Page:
Friday, August 12, 2016

Time to resurrect Ye Olde Blogge then

I haven't posted on here in 5 years and it's intriguing to see how much I've changed.  My writing, my thinking, the way I come across, are all different (in a good way, mostly).

Anyway, the reason I am back is that I am doing the Write101x course via EDX.  We were asked to do a journal as part of our progress through the course.  The idea is to come back to this later to compare and reflect on our earlier thoughts and writing.

However I completely suck at journalling and while I actually started off enthusiastically enough, I now don't even know where my journal is.  So I am shamelessly copying this guy's idea.

This could be me, but I'm too disorganised.  Sigh
I will be writing down my thoughts if and when I find some time.  For now I'll just briefly mention one of the activities posted on the forum: Do you agree with Dot Wordsworth's comment that 'it’s cruel not to teach grammar to children?'

Hell.  Yes.

If you don't want to forever stunt a child's potential, teach them grammar.  It will help them express themselves better, it will give them more opportunities, and it will save them from being flamed by grammar Nazis on the interwebs.

Anyway that's enough for now.

How can I refuse?

Thursday, March 31, 2011

Baby breastfed by vegan mother dies

I posted this rather quick, off-the-cuff response to this blog post:

"Wow. "abstinence from all animal foods is a danger to one’s health and most particularly, your baby!" Uhm, Sarah, not true. A vegan diet can be very healthy but like with every diet, people can get it wrong. The reason we need to get B12 from supplements is simply because our veggies are washed - cyanocobalamin is naturally found in soil and fermented things. The only animal foods with significant levels of B12 are calf's liver and sardines, which not everyone eats. And vitamin A is abundant in red and yellow fruit and vegetables. All the vegans I know are quite knowledgeable on nutrition and would never dream of feeding a child just breastmilk esp when not taking supplements.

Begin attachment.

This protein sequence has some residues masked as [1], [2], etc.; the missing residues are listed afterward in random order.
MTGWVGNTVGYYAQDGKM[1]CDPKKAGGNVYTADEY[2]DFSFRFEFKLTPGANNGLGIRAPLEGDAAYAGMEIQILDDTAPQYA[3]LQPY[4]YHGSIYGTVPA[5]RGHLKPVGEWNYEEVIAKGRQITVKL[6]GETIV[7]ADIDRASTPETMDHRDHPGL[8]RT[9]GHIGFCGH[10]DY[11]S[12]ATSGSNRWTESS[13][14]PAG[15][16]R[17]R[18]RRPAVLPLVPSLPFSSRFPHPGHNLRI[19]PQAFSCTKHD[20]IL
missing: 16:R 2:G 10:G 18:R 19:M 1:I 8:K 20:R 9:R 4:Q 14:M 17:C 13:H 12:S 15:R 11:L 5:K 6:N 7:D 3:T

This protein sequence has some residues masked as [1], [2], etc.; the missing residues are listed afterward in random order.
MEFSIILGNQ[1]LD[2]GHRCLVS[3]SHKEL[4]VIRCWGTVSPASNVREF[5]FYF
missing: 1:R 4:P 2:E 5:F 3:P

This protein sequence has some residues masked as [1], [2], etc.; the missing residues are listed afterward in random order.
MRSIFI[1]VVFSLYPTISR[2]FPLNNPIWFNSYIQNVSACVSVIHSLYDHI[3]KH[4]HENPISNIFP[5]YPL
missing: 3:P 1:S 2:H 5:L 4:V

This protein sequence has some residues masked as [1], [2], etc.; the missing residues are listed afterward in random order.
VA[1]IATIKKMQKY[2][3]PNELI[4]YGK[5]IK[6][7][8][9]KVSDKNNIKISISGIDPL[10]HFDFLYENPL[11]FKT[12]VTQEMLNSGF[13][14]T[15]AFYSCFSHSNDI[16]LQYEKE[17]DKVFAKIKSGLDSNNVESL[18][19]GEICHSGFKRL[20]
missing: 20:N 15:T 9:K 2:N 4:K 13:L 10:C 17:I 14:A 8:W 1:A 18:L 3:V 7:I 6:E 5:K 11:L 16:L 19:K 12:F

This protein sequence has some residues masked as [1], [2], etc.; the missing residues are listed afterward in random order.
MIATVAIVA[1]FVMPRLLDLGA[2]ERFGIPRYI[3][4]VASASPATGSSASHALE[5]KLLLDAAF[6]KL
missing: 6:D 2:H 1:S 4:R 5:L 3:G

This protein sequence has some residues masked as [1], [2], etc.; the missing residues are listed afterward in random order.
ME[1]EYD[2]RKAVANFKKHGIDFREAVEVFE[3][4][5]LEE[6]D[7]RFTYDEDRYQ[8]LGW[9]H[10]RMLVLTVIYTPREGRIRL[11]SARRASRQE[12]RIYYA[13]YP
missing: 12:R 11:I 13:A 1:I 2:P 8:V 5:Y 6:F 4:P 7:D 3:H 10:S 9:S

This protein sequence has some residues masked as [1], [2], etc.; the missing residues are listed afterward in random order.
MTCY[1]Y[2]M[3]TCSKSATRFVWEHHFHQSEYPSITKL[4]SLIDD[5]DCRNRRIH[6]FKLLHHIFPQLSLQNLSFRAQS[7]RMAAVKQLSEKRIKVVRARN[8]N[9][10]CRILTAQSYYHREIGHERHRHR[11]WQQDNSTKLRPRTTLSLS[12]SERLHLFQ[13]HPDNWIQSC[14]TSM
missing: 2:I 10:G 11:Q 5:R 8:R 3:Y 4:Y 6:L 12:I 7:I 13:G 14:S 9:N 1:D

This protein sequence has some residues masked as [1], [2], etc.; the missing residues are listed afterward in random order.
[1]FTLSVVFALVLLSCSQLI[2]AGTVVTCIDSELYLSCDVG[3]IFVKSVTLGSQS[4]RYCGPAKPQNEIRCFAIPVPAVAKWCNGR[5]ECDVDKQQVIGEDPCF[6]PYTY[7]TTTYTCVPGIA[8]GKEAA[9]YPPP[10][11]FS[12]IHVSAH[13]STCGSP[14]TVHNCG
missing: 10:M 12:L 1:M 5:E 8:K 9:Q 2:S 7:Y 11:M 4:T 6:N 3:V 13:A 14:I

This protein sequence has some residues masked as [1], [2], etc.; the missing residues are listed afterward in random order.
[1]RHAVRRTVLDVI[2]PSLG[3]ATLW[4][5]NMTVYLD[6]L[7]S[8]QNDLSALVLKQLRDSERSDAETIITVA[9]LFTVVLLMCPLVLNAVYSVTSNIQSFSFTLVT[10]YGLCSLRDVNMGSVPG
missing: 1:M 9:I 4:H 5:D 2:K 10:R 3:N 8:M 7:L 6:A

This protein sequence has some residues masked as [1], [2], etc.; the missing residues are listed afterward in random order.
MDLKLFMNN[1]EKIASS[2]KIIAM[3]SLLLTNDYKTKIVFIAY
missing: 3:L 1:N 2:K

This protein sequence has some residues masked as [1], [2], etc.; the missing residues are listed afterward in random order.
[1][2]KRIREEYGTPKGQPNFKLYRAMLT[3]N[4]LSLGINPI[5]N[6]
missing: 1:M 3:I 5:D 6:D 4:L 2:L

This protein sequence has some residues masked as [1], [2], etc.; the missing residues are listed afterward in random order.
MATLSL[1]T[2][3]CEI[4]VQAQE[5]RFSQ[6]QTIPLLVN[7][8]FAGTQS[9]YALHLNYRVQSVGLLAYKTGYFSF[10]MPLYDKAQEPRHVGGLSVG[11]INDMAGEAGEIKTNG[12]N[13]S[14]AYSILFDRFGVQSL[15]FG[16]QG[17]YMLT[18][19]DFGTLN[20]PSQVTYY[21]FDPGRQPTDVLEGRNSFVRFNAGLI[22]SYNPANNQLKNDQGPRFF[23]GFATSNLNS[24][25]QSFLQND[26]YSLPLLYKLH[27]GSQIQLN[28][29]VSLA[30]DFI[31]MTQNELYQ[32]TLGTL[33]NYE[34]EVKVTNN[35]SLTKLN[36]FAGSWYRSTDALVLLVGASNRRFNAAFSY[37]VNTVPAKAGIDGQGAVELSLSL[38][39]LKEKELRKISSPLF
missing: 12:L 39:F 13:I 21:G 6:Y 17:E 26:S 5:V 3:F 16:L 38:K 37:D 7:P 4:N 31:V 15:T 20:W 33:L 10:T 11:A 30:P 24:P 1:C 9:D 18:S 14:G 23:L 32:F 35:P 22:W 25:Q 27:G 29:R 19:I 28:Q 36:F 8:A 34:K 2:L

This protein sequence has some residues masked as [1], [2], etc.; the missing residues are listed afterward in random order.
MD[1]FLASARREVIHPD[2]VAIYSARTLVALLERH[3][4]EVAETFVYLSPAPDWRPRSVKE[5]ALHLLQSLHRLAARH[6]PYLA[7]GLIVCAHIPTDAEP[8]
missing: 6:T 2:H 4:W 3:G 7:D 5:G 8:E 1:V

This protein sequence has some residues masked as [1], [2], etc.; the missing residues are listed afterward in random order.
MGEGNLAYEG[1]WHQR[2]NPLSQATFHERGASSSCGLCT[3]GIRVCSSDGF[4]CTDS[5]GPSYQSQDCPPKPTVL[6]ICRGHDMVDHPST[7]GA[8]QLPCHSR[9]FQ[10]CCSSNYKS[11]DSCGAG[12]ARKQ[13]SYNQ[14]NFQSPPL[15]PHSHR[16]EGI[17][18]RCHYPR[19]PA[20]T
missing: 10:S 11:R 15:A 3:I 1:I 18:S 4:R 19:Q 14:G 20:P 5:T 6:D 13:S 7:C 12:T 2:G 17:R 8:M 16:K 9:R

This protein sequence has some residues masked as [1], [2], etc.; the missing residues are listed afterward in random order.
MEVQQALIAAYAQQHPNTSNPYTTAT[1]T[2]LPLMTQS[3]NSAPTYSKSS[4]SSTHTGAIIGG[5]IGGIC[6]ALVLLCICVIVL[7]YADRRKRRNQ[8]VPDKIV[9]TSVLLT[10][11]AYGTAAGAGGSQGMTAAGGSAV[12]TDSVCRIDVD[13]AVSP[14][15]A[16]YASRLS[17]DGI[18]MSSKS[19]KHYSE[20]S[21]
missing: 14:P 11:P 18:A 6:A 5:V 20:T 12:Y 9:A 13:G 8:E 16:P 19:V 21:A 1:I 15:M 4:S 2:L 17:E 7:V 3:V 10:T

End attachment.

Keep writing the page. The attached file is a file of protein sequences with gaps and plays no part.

I think very few people actually know anything about nutrition other than what they learned at school and home, which often is very limited and outdated. I didn't know that B12 was so crucial until a few years ago, and I don't know many people who have a clue that you need, say, vit D to help calcium bind to your bones, or vit C in order for your body to use iron.

This is a tragic case of parents not being particularly clued up and doctors not doing more when they did have concerns. At any rate punishing parents for being ignorant and suspicious of Western medicine smacks very much of Big Brother, and putting the blame on a vegan diet smacks of bias."

Tuesday, December 14, 2010

On animal rights

My response to a fellow Facebook user and bird enthusiast, on PETA’s 12 steps (honestly I didn’t know them and frankly can’t be bothered, I don’t need a 12-step programme to teach me what is right). I have had to knok this off inbetween 50 million other things so if there are inconsistenies or errors, you think I'm talking plain old rubbish, please point it out. I know I've left out a lot.

Anyway, PETA’s points (as quoted by the mentioned person) in bold, his comments in italics and mine as is:

1 1. Abolish by law all animal research. (There would be no cures for AIDS, cancer, heart disease, etc., and testing of new drugs would be done on humans, or not at all.)

---this is a long answer and I urge you to read up on the many alternative methods and viewpoints. Animal research is unfortunately hit-or-miss at best (thalidomide anyone?) and many more sophisticated means of testing medicines have appeared, not least of which TraumaMan, cell cultures, lab-grown tissue and organs, computer simulations, microdosing...of course I could also point out the fact that many substances have very different effects on humans than they do on other animals. There’s a wealth of literature out there, should you want to read up more I’d be happy to point you in the right direction.